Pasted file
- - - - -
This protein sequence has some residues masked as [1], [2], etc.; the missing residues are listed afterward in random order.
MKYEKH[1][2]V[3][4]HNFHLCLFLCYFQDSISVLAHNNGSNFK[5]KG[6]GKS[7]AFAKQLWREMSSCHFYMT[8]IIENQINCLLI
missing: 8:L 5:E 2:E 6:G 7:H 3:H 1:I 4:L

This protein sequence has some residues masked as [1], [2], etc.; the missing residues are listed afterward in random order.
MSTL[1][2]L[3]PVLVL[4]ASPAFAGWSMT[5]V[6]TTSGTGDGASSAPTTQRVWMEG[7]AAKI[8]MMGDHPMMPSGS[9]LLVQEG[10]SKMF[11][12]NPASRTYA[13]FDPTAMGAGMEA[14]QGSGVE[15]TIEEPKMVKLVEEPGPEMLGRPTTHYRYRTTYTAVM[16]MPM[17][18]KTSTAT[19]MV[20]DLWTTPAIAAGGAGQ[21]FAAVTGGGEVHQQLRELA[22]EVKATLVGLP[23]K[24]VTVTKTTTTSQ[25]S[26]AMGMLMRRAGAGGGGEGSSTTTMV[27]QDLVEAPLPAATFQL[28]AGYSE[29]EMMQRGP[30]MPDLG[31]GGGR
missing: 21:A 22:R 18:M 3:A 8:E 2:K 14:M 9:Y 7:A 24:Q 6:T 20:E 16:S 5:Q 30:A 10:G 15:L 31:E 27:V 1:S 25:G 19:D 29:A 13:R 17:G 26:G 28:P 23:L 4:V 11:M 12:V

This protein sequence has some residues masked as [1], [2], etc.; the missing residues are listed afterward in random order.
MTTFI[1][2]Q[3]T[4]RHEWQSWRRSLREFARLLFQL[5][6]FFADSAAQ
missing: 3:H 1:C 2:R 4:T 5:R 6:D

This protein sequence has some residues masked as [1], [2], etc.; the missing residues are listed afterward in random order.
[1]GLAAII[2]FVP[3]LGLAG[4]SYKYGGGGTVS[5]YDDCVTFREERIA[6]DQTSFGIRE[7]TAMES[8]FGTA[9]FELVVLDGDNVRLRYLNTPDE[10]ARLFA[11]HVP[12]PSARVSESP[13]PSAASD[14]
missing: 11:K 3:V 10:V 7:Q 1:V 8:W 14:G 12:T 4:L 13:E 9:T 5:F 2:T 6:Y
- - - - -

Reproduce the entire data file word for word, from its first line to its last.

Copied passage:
This protein sequence has some residues masked as [1], [2], etc.; the missing residues are listed afterward in random order.
MKYEKH[1][2]V[3][4]HNFHLCLFLCYFQDSISVLAHNNGSNFK[5]KG[6]GKS[7]AFAKQLWREMSSCHFYMT[8]IIENQINCLLI
missing: 8:L 5:E 2:E 6:G 7:H 3:H 1:I 4:L

This protein sequence has some residues masked as [1], [2], etc.; the missing residues are listed afterward in random order.
MSTL[1][2]L[3]PVLVL[4]ASPAFAGWSMT[5]V[6]TTSGTGDGASSAPTTQRVWMEG[7]AAKI[8]MMGDHPMMPSGS[9]LLVQEG[10]SKMF[11][12]NPASRTYA[13]FDPTAMGAGMEA[14]QGSGVE[15]TIEEPKMVKLVEEPGPEMLGRPTTHYRYRTTYTAVM[16]MPM[17][18]KTSTAT[19]MV[20]DLWTTPAIAAGGAGQ[21]FAAVTGGGEVHQQLRELA[22]EVKATLVGLP[23]K[24]VTVTKTTTTSQ[25]S[26]AMGMLMRRAGAGGGGEGSSTTTMV[27]QDLVEAPLPAATFQL[28]AGYSE[29]EMMQRGP[30]MPDLG[31]GGGR
missing: 21:A 22:R 18:M 3:A 8:E 2:K 14:M 9:Y 7:A 24:Q 6:T 20:E 16:S 5:Q 30:A 10:G 15:L 31:E 27:V 1:S 25:G 19:D 29:A 13:R 17:G 26:G 28:P 23:L 4:V 11:M 12:V

This protein sequence has some residues masked as [1], [2], etc.; the missing residues are listed afterward in random order.
MTTFI[1][2]Q[3]T[4]RHEWQSWRRSLREFARLLFQL[5][6]FFADSAAQ
missing: 3:H 1:C 2:R 4:T 5:R 6:D

This protein sequence has some residues masked as [1], [2], etc.; the missing residues are listed afterward in random order.
[1]GLAAII[2]FVP[3]LGLAG[4]SYKYGGGGTVS[5]YDDCVTFREERIA[6]DQTSFGIRE[7]TAMES[8]FGTA[9]FELVVLDGDNVRLRYLNTPDE[10]ARLFA[11]HVP[12]PSARVSESP[13]PSAASD[14]
missing: 11:K 3:V 10:V 7:Q 1:V 8:W 14:G 12:T 4:L 13:E 9:T 5:F 2:T 6:Y